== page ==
Do you have some extra things in your kitchen that you might toss out? Here are some suggestions for reusing them. An old, funky cupcake or muffin tin could store office supplies, jewelry, or to plant succulents. You also could use it to serve condiments at a party. An extra colander? Visualize yarn storage. You could feed strings through the holes to prevent tangles. Have too many, somehow? Hang them on the wall as fun art. You also could use one as a planter, though be sure to add something underneath to catch water. Hang one or two on chains, to store small objects. Do you have old, unmatched flatware? You could bend forks and spoons into napkin rings or curtain stays/pulls. An extra wine rack, somehow? It could hold wrapping paper. You could place one in the bathroom, with rolled towels inside. A surplus paper towel holder could hold bracelets and hair scrunchies, tape and ribbons for wrapping presents. If horizontal and meant to be hung on a wall, think about bracelets and necklaces. Any mismatched dishes? Hang them as wall art. Teacups could store jewelry. Ice cube trays? Great for storing jewelry and office supplies. Or, if you’re planning an art project, a paint palette in the making. If these suggestions spark your imagination, but you don’t have the needed pieces, it’s garage/yard sale and flea market season! Go forth and have fun!
It’s the holiday season and all that goes along with it – happy gatherings, glorious music, decorations, lights and, of course, presents. Wearing my de-cluttering “hat,” here are some suggestions to perhaps decrease your own and perhaps others’ clutter, too.
Reduce. Many people already have enough stuff. What to give? For something memorable, how about something intangible, like a special restaurant meal, or an experience. Yes, this is a repeated idea from last year, but still feels valid. Concert tickets? A hot air balloon ride? Or, how about an especially good bottle of wine, with the promise to share it over an equally impressive homemade meal, including a truly decadent dessert? A built-in bonus – time together which, in these increasingly busy times for many of us, is precious. Perhaps save this gift for the New Year, after all of the holiday busy-ness, when you might be able to relax and enjoy it more.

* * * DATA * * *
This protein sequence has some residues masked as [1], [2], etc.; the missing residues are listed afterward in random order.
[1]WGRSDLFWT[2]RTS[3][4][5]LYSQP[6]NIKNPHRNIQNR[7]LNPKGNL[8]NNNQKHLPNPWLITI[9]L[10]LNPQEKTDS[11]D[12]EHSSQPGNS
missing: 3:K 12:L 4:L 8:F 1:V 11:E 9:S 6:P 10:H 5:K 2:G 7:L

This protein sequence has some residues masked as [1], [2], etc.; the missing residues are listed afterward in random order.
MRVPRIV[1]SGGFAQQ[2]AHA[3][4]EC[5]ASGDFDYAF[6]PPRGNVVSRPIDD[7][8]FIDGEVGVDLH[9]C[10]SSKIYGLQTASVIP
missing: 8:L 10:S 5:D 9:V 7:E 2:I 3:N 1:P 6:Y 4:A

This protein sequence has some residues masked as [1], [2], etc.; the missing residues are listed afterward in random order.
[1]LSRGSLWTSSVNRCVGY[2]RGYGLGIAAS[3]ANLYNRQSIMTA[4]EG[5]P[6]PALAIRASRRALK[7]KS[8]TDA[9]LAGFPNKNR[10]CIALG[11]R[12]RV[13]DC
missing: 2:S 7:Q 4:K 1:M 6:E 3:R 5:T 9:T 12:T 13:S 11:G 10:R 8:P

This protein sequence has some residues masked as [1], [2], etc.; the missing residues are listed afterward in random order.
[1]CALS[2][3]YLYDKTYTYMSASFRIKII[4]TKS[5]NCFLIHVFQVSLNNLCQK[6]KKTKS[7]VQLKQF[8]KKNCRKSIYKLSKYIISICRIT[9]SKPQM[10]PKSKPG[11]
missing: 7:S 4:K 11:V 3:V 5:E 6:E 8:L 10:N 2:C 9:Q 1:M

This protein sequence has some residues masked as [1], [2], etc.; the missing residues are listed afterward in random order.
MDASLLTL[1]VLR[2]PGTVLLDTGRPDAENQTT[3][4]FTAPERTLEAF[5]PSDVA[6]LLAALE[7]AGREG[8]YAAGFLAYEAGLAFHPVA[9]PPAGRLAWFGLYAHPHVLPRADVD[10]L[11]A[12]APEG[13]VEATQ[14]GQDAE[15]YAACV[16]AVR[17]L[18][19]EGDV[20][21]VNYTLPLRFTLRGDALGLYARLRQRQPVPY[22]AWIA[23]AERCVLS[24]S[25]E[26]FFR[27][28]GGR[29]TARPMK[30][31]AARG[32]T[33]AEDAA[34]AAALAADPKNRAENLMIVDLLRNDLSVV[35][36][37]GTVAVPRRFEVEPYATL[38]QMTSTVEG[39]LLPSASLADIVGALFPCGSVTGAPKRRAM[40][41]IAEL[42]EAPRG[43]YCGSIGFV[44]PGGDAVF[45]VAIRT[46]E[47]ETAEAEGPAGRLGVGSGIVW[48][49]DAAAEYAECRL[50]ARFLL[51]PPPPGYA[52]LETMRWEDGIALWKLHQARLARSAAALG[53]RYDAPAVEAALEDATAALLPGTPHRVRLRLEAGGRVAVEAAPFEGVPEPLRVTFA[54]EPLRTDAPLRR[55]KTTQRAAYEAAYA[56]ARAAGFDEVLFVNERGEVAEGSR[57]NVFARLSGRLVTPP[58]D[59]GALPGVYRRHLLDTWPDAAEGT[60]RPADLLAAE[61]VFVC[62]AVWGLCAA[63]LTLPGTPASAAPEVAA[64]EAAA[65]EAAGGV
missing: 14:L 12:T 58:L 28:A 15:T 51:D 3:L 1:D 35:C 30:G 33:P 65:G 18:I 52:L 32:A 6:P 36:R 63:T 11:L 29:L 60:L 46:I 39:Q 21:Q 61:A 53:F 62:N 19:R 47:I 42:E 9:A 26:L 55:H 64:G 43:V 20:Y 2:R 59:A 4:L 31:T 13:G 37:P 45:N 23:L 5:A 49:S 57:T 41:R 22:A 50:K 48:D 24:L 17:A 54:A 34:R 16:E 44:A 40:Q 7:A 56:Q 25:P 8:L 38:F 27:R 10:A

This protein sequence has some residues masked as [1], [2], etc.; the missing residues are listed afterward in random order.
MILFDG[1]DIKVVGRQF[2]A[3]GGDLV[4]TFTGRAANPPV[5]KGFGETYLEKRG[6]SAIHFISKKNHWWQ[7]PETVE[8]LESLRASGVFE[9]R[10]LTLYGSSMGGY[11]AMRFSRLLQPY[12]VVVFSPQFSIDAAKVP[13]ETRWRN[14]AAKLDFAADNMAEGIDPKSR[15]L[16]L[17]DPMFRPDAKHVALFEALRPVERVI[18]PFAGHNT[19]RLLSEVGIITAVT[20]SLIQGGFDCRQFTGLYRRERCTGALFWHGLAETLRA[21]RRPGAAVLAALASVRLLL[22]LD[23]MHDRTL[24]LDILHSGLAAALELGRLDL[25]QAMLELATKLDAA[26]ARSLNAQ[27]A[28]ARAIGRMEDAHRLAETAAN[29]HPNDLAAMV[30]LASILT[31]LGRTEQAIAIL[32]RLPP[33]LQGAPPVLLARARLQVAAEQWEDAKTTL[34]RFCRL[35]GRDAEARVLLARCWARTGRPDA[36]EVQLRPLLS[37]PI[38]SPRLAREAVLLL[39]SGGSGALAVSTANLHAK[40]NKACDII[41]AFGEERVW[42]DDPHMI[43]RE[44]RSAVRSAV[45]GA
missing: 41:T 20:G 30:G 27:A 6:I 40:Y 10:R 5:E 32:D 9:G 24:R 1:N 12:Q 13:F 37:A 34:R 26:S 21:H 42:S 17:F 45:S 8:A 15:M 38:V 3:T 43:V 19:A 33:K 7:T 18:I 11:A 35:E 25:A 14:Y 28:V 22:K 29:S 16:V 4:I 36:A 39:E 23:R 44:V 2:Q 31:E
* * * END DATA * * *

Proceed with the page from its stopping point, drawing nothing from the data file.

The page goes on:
Reuse. Another reprised suggestion, but what to do with all of that newly-used wrapping paper? Sure, while responsible to recycle it, you also can use it again. How, since it might look less-than-wonderful now? If you have access to a shredder, run it through, then save it for padding when storing fragile ornaments. Or, if you’ll have to send boxed gifts in the near future and have storage space, you might bag it for when the time comes. Another easy reuse – as written last year, egg cartons are great to snugly store ornaments.
Recycle. Yourself. Yes, by donating blood, also suggested last year. Donation centers experience drops in contributions at this time of year, though the need remains constant. Even if you can’t stand needles, and I’m no fan, it’s not all that bad. It normally takes ~45 minutes, and you’ll feel good for having done it – like voting! The Red Cross will be grateful for your help.
Happy New Year? What? It’s not January! The calendar shows August. Even so, with the school year already begun in some places, and about to start in many more, in some ways it feels like the beginning of a new year.
Do you make New Year’s resolutions in January and, if so, how long do they last? A few days? A week? A month or two? Here’s something you can do on a daily basis, to lighten your load – clear clutter each day. That’s right – get rid of something every day. You will feel lighter and, after a short time, you’ll feel a real sense of accomplishment. Can you imagine how it’ll be after 365 days?
Here are some tips to help.
- Consider how to do this. Give away, donate, recycle? If none are appropriate, toss?
- Don’t buy out of habit, or worse, out of boredom.
- Don’t keep items out of guilt or obligation. I had a pottery cookie jar, a gift from someone I’ve not been in touch with for years. I really didn’t like it all that much. I dropped something a few days ago, which landed on its lid, chipping it. Did I want to struggle with trying to glue the little pieces back on? No thanks! Could I “re-purpose” and use the bottom, say, as a planter? No, not really. I actually was relieved to place it in the trash.
- Does like = need? You may like some things that you don’t actually need.
- Don’t over-equip. You likely don’t need enough plates, cutlery, bed linens, towels, etc., to stock a hotel. If a big group of guests is coming, you might borrow from friends, neighbors, family.
- Save time. Every item you own takes time – to clean, maintain, perhaps repair. And, that’s after likely earning the money to buy, then taking the time to shop.
- Non-material gifts. Encourage those who might buy presents for you to make them gifts of experience or adventure. Concert tickets? A special restaurant meal? A hot air balloon ride? Also, consider time together, perhaps to be used on a big project. How about a donation in your name to a charity you hold dear?
Happy New Year!